This release was created for one specific customer requested feature, retrieving messages from your queue manager log.
IBM MQ comes with a utility, dmpmqlog, which can format your queue manager transactional log and dump out the contents of messages in a hex format (example below snipped for brevity).
LOG RECORD - LSN ********** HLG Header: lrecsize 720, version 1, rmid 0, eyecatcher HLRH LogRecdType . . : AQM Put Message (257) Eyecatcher . . : ALRH Version . . . . : 1 LogRecdLen . . : 700 LogRecdOwnr . . : 256 (AQM) XTranid . . . . : TranType: NULL QueueName . . . : HELLO.WORLD.Q Data . . . . . : 00000: 41 51 52 48 04 00 00 00 FF FF FF FF FF FF FF FF AQRH....ÿÿÿÿÿÿÿÿ : 00160: 4D 44 20 20 01 00 00 00 00 00 00 00 08 00 00 00 MD ............ 00176: 00 00 00 00 22 02 00 00 52 03 00 00 4D 51 53 54 ...."...R...MQST 00192: 52 20 20 20 00 00 00 00 01 00 00 00 20 20 20 20 R ........ : 00368: 20 20 20 20 20 20 20 20 0B 00 00 00 43 3A 5C 6D ....C:\m 00384: 71 6D 38 30 30 34 5C 62 69 6E 36 34 5C 61 6D 71 qm8004\bin64\amq 00400: 73 70 75 74 2E 65 78 65 32 30 31 38 30 34 32 33 sput.exe20180423 00416: 30 34 33 34 33 34 35 36 20 20 20 20 00 00 00 00 04343456 .... 00432: 00 00 00 00 00 00 00 00 00 00 00 00 FF FF 00 00 ............ÿÿ.. 00448: 48 65 6C 6C 6F 20 57 6F 72 6C 64 21 Hello World!
This format is a little tricky to extract the data from to reinstate your message. As you can see above, you get the MQMD and the message data all in one block. It gets even more tricky when your message is broken up into several log records!
This version of QLOAD hopes to make the process of recreating message from your transactional log files much simpler to do. It can only work when the messages you want are in the log file though. There’s no magic!
Running QLOAD against the queue manager log
With the following invocation, QLOAD will run the dmpmqlog utility and parse through the output looking for the queue you requested, in this example HELLO.WORLD.Q, and write any messages it finds to the HELLO.WORLD.RCOV queue on queue manager MQG2.
qload -m MQG1 -j* -i HELLO.WORLD.Q -m MQG2 -o HELLO.WORLD.RCOV
Since you are reading the log files using dmpmqlog, the queue manager, MQG1, cannot be running when this command is issued and so the messages cannot be put onto a queue on that queue manager as part of the command. In this example I’ve chosen to put them onto a side queue on another queue manager but equally I could write them into a QLOAD file and then later put them onto the queue manager once it has started up again, as follows:-
qload -m MQG1 -j* -i HELLO.WORLD.Q -f HELLO_WORLD.qld
strmqm MQG1 qload -m MQG1 -f HELLO_WORLD.qld -o HELLO.WORLD.RCOV
Running QLOAD against output from dmpmqlog
If you have already run dmpmqlog, perhaps to determine whether the messages you wish to retrieve can be found in the log, then you may have already spent a few minutes waiting for the utility to complete. You can use the output files you generated from the utility as input into QLOAD.
dmpmqlog -m MQG1 -b > dmpmqlog.txt
qload -j dmpmqlog.txt -i HELLO.WORLD.Q -m MQG1 -o HELLO.WORLD.RCOV
Running QLOAD against copied off queue manager logs
A third alternative is to run QLOAD against queue manager log files that have been copied off. In this case you provide QLOAD with a directory containing these files.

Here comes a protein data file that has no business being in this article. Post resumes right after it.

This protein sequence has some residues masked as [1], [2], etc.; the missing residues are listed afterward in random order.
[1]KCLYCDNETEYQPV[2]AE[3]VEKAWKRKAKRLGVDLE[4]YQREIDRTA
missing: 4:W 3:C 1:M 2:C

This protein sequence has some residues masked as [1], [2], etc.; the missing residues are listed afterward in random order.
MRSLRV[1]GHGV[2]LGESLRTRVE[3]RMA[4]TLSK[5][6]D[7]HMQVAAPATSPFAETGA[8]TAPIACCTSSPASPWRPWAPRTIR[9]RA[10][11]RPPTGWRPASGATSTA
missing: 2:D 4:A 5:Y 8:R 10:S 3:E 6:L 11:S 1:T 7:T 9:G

qload -m MQG1 -j c:\mqmarch\log\MQG1 -i HELLO.WORLD.Q -m MQG1 -o HELLO.WORLD.RCOV
This command drives dmpmqlog with the -f parameter, and so the criteria for this directory must follow what is described in Knowledge Center for running dmpmqlog in that way. In addition, you must use the -m parameter to specific the queue manager name that these log files came from so that queue names can be found, and that queue manager cannot be running at the time.
The specified directory must contain the log header file (amqhlctl.lfh) and a subdirectory called active. The active subdirectory must contain the log files. By default, log files are assumed to be in the directories specified in the IBM MQ configuration information. If you use this option, queue names associated with queue identifiers are shown in the dump only if you use the -m option to name a queue manager name that has the object catalog file in its directory path.
Whichever of the above methods you choose to use, you can add many of the QLOAD filtering options to your command.
For example, you can find all the messages containing a particular search string.
qload -m MQG1 -j* -i HELLO.WORLD.Q -s "World" -m MQG2 -o HELLO.WORLD.RCOV
Or perhaps you need to pluck out one specific message using its message id (or correlation id).
qload -m MQG1 -j* -i HELLO.WORLD.Q -gxm414D51204D51473120202020202020202604E15A21D49501 -m MQG2 -o HELLO.WORLD.RCOV
QLOAD also has time based filtering, so if you’re looking for a message from hours, days or weeks ago, you can go directly to that time period. This example is looking for messages that were put onto the queue between 18 and 19 hours ago.
qload -m MQG1 -j* -i HELLO.WORLD.Q -T0:18:00,0:19:00 -m MQG2 -o HELLO.WORLD.RCOV
Note: Filtering by Selection String (the -H parameter) is not available when your input source is a file (either a QLOAD file or an MQ log file) since it uses the Selector feature of MQOPEN.
The new version can be downloaded from the QLOAD Download Page. Any current licensed users of QLOAD can run the new version on their existing licence. If you don’t have a licence and would like to try out QLOAD then send an email to email@example.com and a 1-month trial licence will be sent to you.